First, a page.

The environmental leadership shown at San Luis will have a lasting impact on the way visitor centers are realized in the future. This LEED Platinum certified facility has far exceeded the Service's LEED Silver goal and expectations. The experience gained here helps the Service achieve its Climate Change goal of attaining carbon neutrality by 2020 by striving to design sustainable, net-zero energy use facilities, while communicating our outstanding achievements to others. Design principles developed here have been used at four other Service Visitor Centers. Other organizations including the Yolo Basin Foundation, U.S. Forest Service, California Department of Fish and Wildlife, and California State Parks are considering copying San Luis's successful initiatives in their future visitor centers. In addition, a surprising number of design professionals and contractors have been visiting to learn about this LEED Platinum building.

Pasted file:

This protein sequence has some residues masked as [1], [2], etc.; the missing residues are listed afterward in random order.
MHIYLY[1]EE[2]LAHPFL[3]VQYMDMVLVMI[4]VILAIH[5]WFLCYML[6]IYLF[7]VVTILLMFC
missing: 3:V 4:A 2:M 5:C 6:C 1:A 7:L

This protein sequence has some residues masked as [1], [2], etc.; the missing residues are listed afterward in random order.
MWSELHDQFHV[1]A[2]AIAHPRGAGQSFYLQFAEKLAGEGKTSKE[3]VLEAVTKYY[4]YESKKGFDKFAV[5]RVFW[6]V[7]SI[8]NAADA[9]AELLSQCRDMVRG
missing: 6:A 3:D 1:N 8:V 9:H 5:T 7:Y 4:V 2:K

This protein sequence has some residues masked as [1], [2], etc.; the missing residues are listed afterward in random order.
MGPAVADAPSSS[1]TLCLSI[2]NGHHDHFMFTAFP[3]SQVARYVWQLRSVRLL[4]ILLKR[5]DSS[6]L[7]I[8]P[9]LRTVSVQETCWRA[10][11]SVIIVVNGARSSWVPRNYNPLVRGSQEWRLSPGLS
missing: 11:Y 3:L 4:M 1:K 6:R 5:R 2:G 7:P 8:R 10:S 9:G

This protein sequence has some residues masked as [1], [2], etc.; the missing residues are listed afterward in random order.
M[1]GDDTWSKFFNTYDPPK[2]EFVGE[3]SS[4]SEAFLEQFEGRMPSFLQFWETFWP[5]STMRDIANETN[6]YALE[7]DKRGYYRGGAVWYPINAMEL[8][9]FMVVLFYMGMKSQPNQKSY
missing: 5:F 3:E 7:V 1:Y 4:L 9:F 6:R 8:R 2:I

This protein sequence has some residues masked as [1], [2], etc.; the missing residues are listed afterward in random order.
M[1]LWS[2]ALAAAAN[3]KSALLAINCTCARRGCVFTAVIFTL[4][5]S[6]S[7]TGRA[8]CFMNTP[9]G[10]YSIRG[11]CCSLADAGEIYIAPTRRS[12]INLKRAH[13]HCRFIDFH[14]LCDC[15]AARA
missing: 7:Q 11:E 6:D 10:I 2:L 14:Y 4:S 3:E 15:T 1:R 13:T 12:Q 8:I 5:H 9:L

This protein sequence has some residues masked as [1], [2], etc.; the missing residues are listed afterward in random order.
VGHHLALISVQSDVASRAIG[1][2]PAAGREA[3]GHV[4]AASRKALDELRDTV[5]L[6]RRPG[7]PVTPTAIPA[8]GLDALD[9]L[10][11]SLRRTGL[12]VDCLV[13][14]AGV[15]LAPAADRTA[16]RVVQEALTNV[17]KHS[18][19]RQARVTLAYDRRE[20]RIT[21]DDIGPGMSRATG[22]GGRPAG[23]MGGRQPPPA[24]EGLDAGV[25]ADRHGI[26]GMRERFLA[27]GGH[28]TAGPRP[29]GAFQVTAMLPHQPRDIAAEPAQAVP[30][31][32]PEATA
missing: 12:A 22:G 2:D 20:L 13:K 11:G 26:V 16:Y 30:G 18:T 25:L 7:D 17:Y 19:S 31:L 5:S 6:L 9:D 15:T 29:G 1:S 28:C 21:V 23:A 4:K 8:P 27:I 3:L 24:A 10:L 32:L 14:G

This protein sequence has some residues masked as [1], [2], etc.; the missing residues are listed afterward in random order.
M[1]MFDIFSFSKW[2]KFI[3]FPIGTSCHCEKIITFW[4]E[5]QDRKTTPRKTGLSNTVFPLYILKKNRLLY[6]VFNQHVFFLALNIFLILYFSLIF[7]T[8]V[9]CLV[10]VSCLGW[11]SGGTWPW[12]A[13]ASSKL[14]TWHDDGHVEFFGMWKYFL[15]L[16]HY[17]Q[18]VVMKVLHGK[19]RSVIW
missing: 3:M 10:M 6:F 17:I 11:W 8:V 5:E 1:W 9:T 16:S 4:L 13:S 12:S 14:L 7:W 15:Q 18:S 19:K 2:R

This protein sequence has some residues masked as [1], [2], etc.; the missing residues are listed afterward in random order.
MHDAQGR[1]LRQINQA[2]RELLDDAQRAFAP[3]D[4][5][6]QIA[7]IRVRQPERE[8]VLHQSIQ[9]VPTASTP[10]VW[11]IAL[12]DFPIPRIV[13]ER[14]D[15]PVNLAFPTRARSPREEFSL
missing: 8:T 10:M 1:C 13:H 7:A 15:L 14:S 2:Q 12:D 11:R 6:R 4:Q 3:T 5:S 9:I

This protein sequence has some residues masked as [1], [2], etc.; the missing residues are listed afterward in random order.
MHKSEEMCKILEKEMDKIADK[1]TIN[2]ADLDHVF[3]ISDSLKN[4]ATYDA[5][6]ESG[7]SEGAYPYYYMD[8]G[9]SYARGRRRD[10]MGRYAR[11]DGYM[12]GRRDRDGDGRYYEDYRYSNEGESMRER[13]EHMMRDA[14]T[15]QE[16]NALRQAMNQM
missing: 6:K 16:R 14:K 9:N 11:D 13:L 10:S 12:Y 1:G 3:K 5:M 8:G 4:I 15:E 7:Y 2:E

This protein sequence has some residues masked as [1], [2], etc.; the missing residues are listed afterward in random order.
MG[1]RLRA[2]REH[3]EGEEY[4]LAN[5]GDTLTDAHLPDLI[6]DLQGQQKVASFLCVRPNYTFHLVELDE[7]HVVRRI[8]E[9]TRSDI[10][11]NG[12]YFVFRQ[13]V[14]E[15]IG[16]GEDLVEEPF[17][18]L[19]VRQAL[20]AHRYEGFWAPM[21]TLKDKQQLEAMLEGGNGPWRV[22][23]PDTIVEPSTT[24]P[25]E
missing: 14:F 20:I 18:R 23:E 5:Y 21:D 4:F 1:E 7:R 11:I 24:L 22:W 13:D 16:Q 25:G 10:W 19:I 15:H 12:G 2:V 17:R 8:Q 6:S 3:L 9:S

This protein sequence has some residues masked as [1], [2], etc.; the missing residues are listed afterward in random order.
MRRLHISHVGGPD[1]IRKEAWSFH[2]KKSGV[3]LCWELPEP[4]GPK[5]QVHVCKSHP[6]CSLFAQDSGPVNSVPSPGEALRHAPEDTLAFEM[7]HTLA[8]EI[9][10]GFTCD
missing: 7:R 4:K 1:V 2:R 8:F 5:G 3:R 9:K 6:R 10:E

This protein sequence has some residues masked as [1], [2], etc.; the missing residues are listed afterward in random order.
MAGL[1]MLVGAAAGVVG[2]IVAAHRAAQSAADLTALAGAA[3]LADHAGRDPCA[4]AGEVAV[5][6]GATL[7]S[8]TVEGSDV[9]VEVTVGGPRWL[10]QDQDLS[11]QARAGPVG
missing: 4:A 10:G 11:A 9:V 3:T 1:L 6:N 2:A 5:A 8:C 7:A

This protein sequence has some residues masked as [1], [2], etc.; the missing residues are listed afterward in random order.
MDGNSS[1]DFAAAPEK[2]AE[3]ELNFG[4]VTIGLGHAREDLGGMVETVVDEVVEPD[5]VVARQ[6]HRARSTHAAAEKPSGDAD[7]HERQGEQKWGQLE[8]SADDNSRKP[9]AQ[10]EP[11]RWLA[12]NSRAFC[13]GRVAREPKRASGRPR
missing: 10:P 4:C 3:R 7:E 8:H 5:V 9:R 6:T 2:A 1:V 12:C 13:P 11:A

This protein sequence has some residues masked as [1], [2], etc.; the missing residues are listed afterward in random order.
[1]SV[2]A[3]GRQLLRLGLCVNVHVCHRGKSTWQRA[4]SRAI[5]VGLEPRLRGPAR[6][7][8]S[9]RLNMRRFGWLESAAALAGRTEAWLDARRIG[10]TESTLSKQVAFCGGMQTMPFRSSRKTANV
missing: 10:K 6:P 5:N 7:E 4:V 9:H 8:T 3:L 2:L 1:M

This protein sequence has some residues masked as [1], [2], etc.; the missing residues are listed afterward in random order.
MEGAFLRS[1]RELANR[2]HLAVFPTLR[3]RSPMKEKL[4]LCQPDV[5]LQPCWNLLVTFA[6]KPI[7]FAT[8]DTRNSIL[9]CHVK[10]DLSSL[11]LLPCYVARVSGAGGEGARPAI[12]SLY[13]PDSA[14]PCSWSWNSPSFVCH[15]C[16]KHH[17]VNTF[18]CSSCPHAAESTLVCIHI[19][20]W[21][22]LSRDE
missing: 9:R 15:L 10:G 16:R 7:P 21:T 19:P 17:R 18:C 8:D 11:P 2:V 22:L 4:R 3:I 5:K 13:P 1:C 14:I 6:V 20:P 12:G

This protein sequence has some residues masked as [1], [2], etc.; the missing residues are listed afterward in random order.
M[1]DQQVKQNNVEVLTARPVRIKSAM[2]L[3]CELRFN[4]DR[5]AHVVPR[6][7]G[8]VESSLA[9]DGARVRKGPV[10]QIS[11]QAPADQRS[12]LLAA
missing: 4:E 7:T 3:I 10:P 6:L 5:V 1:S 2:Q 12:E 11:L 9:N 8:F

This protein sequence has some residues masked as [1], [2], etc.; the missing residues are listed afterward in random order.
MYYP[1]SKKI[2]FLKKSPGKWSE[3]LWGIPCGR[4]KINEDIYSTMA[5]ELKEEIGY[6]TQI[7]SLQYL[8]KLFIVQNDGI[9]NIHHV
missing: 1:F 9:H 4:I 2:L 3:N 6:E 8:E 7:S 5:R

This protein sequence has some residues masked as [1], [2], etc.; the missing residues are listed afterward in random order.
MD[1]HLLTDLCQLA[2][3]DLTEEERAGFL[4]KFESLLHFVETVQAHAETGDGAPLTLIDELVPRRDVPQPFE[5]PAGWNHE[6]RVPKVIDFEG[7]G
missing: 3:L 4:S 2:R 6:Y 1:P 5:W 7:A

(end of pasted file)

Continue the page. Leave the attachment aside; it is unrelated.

A large dynamic, state-of-the-art, interactive exhibit interprets the facility's sustainable features for the estimated 150,000 visitors annually. A new electric power meter in the Visitor Center is planned to be modified to show the output of the solar PV arrays. The Visitor Center is supported and used by local organizations including: water districts, Conservation Partners, NGOs, Los Banos Unified School District, Rotary, Amah Mutson Native American Tribal Band, Merced College, California State University – Stanislaus, Central Valley Joint Venture, California Fish and Wildlife, county governments, other educational institutions, and local land trusts. The facility was featured in publications such as the magazine, Green Building and Design (May 2013 issue).